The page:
Image: Mark McGrouther
© Australian Museum

Scott Tuason (right) and Tony Gill


Dr Franz Uiblein (right)

Dr Franz Uiblein (right) visited on 26 and 27 March 2015, to continue his research on goatfishes. During his visit he examined specimens of Mulloidichthys and Upeneus from the ichthyology collection.

Image: Jan Poulsen
© Australian Museum

Dr Franz Uiblein


University of Technology students in Ichythyology

Claire Mahendradatta, Daniel Wang, Anna Hespe-Poulos and Joanne Holman. University of Technology students topping up jars in the fish collection with fresh 70% ethanol. From front to back, Claire Mahendradatta, Daniel Wang, Anna Hespe-Poulos and Joanne Holman. The students have generously given their time to help overcome one of the ongoing problems with wet collections - evaporation from jars.

Image: Mark McGrouther
© Australian Museum

Claire Mahendradatta, Daniel Wang, Anna Hespe-Poulos and Joanne Holman.


Dr William White

Dr William White is the Senior Curator at the Australian National Fish Collection at CSIRO, Hobart, Tasmania.

He visited on 19 November to examine sharks and rays in the fish collection that were collected in Papua New Guinea.

Image: Mark McGrouther
© Australian Museum

Dr William White



Dr Gerry Allen

Dr Gerry Allen is a world-renowned ichthyologist who has published many books and papers. He worked in the fish collection during the week of 3 November 2014. The focus of his research was the Epaulette Sharks in the genus Hemiscyllium.

Image: Mark McGrouther
© Australian Museum

Dr Gerry Allen


Sue and Don Cotterill

Sue and Don Cotterill with Ichthyology Collection Manager Mark McGrouther, 5 May 2014. The jar Mark is holding contains a larval flounder that was donated to the Australian Museum by Sue and Don.

Image: Annette Townsend
© Annette Townsend

Sue and Don Cotterill


Dr Javad Ghasemzadeh

Dr Javad Ghasemzadeh is an expert on the taxonomy of mullets. During his visit he examined fish specimens, including one mullet sent to him from the Muséum National d'Histoire Naturelle, Paris.

Image: Mark McGrouther
© Australian Museum

Dr Javad Ghasemzadeh


Dr Tony Gill

Dr Tony Gill is a regular Fish Section visitor. He works at the Macleay Museum at the University of Sydney. During his visit on 17 March, Tony examined dottyback fishes from the collection and specimens of a fish family previously unrecorded from Australia.

Image: Mark McGrouther
© Australian Museum

Dr Tony Gill


Jacqueline Gribbin and Rex Mitchell

Jacqueline Gribbin and Rex Mitchell's visit aimed to gather information about Gilbert Whitley's historic fish printing blocks. She and Rex spent the day working through Whitley literature. They will also spend time in the Australian Museum Archives.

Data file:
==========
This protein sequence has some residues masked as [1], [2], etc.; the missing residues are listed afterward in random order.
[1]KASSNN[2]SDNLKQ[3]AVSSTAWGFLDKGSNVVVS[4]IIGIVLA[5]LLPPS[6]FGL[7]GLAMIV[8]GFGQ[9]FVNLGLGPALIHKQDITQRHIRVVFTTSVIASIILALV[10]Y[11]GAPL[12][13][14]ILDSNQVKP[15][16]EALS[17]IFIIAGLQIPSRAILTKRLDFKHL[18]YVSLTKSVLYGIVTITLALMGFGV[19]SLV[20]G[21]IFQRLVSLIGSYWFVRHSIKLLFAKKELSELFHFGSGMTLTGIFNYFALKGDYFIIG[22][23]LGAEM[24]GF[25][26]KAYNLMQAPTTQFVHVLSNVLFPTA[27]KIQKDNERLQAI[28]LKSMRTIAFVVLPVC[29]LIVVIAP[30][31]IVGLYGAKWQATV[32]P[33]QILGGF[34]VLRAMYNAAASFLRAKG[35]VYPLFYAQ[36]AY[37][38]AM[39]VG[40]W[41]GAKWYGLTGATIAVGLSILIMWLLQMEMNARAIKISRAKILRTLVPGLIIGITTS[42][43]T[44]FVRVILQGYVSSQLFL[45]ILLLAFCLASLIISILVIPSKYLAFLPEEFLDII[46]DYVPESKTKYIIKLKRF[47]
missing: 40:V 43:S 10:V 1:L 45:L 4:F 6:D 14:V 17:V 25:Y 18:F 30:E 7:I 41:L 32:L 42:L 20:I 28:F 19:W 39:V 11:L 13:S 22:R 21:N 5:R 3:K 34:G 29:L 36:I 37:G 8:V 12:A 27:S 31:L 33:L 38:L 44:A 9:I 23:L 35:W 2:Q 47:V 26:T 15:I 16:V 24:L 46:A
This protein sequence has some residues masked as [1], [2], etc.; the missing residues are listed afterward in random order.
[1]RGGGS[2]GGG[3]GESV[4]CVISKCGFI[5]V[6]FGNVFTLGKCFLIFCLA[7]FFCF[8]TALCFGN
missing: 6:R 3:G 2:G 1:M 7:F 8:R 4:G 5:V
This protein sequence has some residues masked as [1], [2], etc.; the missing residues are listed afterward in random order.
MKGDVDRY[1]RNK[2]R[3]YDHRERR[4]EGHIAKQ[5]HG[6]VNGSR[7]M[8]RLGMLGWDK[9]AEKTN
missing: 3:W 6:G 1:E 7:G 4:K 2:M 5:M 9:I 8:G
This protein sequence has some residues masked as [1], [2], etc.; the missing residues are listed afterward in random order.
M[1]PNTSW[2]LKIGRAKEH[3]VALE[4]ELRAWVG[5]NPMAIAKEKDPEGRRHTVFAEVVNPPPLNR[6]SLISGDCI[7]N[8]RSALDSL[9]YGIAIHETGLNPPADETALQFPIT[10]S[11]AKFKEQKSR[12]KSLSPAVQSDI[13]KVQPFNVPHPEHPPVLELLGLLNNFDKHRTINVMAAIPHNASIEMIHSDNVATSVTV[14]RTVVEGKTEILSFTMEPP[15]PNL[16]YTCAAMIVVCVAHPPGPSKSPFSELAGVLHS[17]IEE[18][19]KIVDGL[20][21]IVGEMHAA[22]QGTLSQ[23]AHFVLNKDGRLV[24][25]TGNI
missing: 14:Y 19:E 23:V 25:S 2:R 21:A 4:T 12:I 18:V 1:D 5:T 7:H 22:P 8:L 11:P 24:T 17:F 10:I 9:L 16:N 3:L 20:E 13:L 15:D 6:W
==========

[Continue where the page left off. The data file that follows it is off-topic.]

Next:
Image: Mark McGrouther
© Australian Museum

Jacqueline Gribbin and Rex Mitchell


Dr Charlie Huveneers

Dr Charlie Huveneers visited on 2 May, 2014. He is based at the School of Biological Sciences at Flinders University, where he leads the Southern Shark Ecology Group. One of his current project aims to assess trends in the population size of White Sharks since protection in the late 1990s.

During his visit, Charlie took small tissue samples from 3 White Shark jaws and has previously obtained genetic samples from other White Shark specimens within the collection.

The project is being undertaken with the collaboration of the CNRS (French research institute), CSIRO and the Fox Shark Research Foundation. Funding is being provided by Save our Seas Foundation and Sea World Research and Rescue Foundation.

Image: Mark McGrouther
© Australian Museum

Dr Charlie Huveneers


Dr Kazuo Inaba and Dr Kogiku Shiba

Dr Kazuo Inaba and Dr Kogiku Shiba work at the Shimoda Marine Research Centre, University of Tsukuba, Japan.  They travelled to Australia to attend a conference in Newcastle and beforehand had a short visit to the Australian Museum to investigate the collection holdings of flatfishes.

Image: Mark McGrouther
© Australian Museum

Dr Kazuo Inaba and Dr Kogiku Shiba


Dr Patricia Kailola

Dr Patricia Kailola visited on 3 April 2014. During her stay she examined the paratype of the pipefish, Microphis cruentatus. The image shows Tricia, left, talking with Gina Cooke about Fijian blennies.

Image: Mark McGrouther
© Australian Museum

Dr Patricia Kailola


Alyssa Kanyasi

Alyssa Kanyasi is doing an Honours degree at the University of Technology, Sydney. Her research involves examining the age and growh of Shortfin Makos based on vertebral analysis.

Image: Mark McGrouther
© Australian Museum

Alyssa Kanyasi


Dr Helen Larson

Dr Helen Larson, formerly a research scientist at the Northern Territory Museum, was awarded an AMRI Visiting Research Fellowship for her project entitled “Exploration of gobioid type specimens". She visited for the month of November 2014.

Image: Mark McGrouther
© Australian Museum

Dr Helen Larson


Franz and Daisy Lidz

Franz and Daisy Lidz visited the museum to research a feature story on Mr Blobby that he is writing for the Smithsonian Magazine.

Image: Mark McGrouther
© Australian Museum

Franz and Daisy Lidz


Matthew (Yuen Ho) Ma

Matthew (Yuen Ho) Ma is studying for a Bachelor of Animal and Veterinary Bioscience at Sydney University. He is interested in marine biology and took the opportunity to work for the week of 30 June 2014 as part of his research component of the professional experience program.

Image: Mark McGrouther
© Australian Museum

Matthew (Yuen Ho) Ma